Three other teams are expected to pose little threat to South Korea.
Qatar, ranked 83rd, joined the final round as the Group C winner with seven wins and a loss. The Taeguk Warriors have four wins, two draws and a loss against the hosts for the 2022 FIFA World Cup and have not lost since 1988.
Stielike should be familiar with Qatari players as he coached Qatari clubs for nearly seven years before taking over South Korea in September 2014.
China, ranked 81st, are looking for their first World Cup appearance since 2002. In the second round, they finished second in Group C behind Qatar with five wins, two draws and a loss.
South Koreans have been also dominant against the Chinese, losing only once in their 30 meetings while collecting 17 wins and 12 draws. Their latest meeting was in August last year at the East Asian Football Federation (EAFF) East Asian Cup, where South Korea blanked China 2-0.
Syria are 110th on the FIFA rankings, second lowest in the final round ahead of only Thailand. They were the runner-up in Group E behind Japan after marking six wins and two losses.
South Korea have played Syria only six times and they have three wins, two draws and a loss. They last squared off against each other in 2010, when South Korea won 1-0.
South Korea should seek to score as many goals as they can against Syria, which let in 11 goals in the second round, the most among nations qualified for the final round.
The tight match schedule could present more challenges to Stielike's side than actual opponents.
South Korea first host China on Sept. 1 before traveling to Syria five days later. They will then face Qatar at home on Oct. 6 and go to Iran five days later to play what could be the most difficult match in the final round.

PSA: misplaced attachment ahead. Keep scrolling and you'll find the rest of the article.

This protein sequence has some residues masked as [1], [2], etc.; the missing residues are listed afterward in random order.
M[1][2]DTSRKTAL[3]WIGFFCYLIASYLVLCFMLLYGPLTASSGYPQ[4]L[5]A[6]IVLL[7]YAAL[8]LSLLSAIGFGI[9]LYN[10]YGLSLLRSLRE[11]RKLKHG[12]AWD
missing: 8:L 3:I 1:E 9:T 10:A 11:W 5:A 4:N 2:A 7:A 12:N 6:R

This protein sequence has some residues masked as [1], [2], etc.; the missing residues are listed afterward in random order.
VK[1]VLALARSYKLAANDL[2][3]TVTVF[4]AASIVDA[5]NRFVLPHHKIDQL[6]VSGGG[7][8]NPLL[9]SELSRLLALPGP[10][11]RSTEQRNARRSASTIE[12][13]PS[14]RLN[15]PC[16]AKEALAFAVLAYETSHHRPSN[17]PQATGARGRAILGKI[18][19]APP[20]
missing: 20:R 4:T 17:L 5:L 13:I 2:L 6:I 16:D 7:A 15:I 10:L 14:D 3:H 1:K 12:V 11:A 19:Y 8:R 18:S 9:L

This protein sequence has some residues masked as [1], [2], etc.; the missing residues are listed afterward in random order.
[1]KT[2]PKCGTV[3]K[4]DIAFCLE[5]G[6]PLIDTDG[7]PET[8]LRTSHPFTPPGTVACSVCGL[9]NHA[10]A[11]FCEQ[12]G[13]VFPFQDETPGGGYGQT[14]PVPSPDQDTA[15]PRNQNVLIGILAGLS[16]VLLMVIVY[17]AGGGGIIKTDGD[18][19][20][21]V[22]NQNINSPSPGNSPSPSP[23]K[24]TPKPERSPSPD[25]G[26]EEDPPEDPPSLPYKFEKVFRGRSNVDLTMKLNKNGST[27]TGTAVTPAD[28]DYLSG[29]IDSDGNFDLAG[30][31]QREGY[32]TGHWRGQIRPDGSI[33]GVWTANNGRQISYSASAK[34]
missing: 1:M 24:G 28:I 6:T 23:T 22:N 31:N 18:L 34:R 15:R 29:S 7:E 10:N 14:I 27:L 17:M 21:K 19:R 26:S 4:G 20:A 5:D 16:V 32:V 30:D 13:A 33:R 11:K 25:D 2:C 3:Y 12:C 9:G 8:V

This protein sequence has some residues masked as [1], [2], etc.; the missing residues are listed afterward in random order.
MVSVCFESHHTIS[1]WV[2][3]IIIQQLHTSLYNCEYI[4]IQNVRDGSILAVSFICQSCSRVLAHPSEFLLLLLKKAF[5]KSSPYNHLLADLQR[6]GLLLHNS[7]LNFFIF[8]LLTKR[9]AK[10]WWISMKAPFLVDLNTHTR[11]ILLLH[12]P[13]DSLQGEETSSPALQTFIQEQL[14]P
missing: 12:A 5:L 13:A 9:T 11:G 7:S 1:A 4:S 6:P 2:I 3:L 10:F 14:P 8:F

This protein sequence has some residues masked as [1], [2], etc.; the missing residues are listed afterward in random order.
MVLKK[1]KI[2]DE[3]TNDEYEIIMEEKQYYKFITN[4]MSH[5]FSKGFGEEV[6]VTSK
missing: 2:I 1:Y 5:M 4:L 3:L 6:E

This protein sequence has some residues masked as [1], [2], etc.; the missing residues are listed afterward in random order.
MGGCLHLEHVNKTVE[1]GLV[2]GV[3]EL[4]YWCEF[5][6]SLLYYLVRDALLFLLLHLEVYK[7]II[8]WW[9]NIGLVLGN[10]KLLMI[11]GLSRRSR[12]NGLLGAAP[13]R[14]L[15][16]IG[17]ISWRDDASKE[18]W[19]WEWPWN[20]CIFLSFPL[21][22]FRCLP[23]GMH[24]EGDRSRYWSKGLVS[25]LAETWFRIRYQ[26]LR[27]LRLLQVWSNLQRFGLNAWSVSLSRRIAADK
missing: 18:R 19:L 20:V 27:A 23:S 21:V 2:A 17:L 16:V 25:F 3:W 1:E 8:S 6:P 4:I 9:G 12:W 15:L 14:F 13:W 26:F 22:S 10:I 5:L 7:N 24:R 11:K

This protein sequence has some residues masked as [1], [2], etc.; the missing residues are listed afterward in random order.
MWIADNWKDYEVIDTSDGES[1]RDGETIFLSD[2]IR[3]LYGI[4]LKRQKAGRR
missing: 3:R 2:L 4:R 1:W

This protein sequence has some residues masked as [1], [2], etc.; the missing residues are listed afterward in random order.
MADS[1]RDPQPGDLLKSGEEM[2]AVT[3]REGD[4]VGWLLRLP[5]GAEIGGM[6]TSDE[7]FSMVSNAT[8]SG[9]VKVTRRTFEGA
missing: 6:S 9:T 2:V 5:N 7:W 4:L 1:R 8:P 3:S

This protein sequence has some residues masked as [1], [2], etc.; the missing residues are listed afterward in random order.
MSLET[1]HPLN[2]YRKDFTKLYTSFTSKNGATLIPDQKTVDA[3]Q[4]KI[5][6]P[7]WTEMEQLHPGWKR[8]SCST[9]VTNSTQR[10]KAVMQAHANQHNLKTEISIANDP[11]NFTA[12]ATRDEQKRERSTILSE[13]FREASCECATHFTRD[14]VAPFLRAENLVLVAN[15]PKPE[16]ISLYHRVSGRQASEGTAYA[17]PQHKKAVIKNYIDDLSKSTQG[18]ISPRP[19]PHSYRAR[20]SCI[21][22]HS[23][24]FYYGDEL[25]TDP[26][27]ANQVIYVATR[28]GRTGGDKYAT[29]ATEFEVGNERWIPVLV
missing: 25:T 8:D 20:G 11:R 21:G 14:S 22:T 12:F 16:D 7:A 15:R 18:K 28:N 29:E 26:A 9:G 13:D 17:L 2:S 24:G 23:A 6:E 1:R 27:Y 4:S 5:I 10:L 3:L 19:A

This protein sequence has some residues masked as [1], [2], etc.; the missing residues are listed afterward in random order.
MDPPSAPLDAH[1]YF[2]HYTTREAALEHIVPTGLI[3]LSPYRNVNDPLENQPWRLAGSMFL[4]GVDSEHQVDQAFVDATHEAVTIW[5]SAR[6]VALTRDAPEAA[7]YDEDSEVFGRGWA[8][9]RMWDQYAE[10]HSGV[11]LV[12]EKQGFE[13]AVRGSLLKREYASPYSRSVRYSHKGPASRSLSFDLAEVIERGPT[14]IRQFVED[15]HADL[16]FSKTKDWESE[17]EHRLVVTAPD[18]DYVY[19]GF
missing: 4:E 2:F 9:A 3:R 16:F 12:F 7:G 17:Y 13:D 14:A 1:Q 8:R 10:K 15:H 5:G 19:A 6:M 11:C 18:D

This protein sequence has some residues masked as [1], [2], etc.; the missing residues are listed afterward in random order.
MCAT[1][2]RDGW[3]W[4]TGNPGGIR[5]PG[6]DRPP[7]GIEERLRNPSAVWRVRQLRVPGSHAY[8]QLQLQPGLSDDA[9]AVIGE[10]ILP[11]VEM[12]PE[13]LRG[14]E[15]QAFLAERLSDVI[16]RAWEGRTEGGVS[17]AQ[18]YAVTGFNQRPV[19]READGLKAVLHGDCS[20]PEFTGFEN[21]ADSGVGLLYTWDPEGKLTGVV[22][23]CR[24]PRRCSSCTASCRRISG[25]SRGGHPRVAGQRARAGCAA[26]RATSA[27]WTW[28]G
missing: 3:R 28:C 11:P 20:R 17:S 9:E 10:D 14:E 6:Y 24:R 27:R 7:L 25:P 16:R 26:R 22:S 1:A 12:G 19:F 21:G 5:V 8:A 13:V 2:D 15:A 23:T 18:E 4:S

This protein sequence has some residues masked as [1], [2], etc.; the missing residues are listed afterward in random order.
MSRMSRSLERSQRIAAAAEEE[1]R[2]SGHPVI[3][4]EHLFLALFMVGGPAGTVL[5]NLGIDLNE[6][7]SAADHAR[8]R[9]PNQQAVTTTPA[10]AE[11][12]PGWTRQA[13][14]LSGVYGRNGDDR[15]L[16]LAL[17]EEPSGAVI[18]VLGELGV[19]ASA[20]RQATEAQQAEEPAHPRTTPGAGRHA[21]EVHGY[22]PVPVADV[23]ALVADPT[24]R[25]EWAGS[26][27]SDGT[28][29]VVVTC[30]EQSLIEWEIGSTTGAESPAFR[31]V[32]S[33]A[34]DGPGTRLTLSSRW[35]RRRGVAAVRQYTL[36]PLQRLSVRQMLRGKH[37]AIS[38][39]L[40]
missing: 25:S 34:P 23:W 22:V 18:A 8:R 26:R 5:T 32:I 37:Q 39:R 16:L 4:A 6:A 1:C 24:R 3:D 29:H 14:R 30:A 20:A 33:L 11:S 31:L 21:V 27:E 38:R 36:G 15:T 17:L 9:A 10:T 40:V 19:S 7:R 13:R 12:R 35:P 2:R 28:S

"We need to collect points before going to Iran," Stielike said. "It's important for us to not have big pressure before playing the match against Iran."
South Korea will wrap up the first half of the final round by hosting Uzbekistan on Nov. 15. The second half will start on March 23, 2017, when they travel to China. South Korea's last match is at Uzbekistan on Sept. 5 next year.
Tuning up for the final round, South Korea will take on Spain on June 1 in Salzburg, Austria, and face the Czech Republic on June 5 in Prague.
"We have been waiting to have matches against high-ranked European teams," he said. "It's important for us to show that our performances in last 15 months are not flukes by collecting good results against Spain and the Czech Republic."
Stielike is mostly concerned about players based in Europe who are struggling to get playing time with their clubs.
National team captain and core midfielder Ki Sung-yueng played only three matches last month and has yet to feature in a single game this month for his English club Swansea City. Tottenham Hotspur forward Son Heung-min has contributed little to his second-place club in the English Premier League.
But their situation may be better than players like Lee Chung-yong, who has failed to feature for Crystal Palace since a match against Watford on Feb. 14.
Two left backs in the German Bundesliga have been also silent. Kim Jin-su of Hoffenheim hasn't played a match since Feb. 1 and Park Joo-ho of Borussia Dortmund was last seen on the pitch on Jan. 24.
In addition, FC Augsburg forward Ji Dong-won has been out of action since Feb. 22 after picking up a right thigh injury. But his teammates Koo Ja-cheol and Hong Jeong-ho have been playing well of late. Elsewhere, striker Suk Hyun-joon has been regularly playing for his Portuguese club FC Porto.
"Some players may be on the move during the summer transfer window in July and August," he said. "What's important is that they need to be back on the pitch and play matches regularly."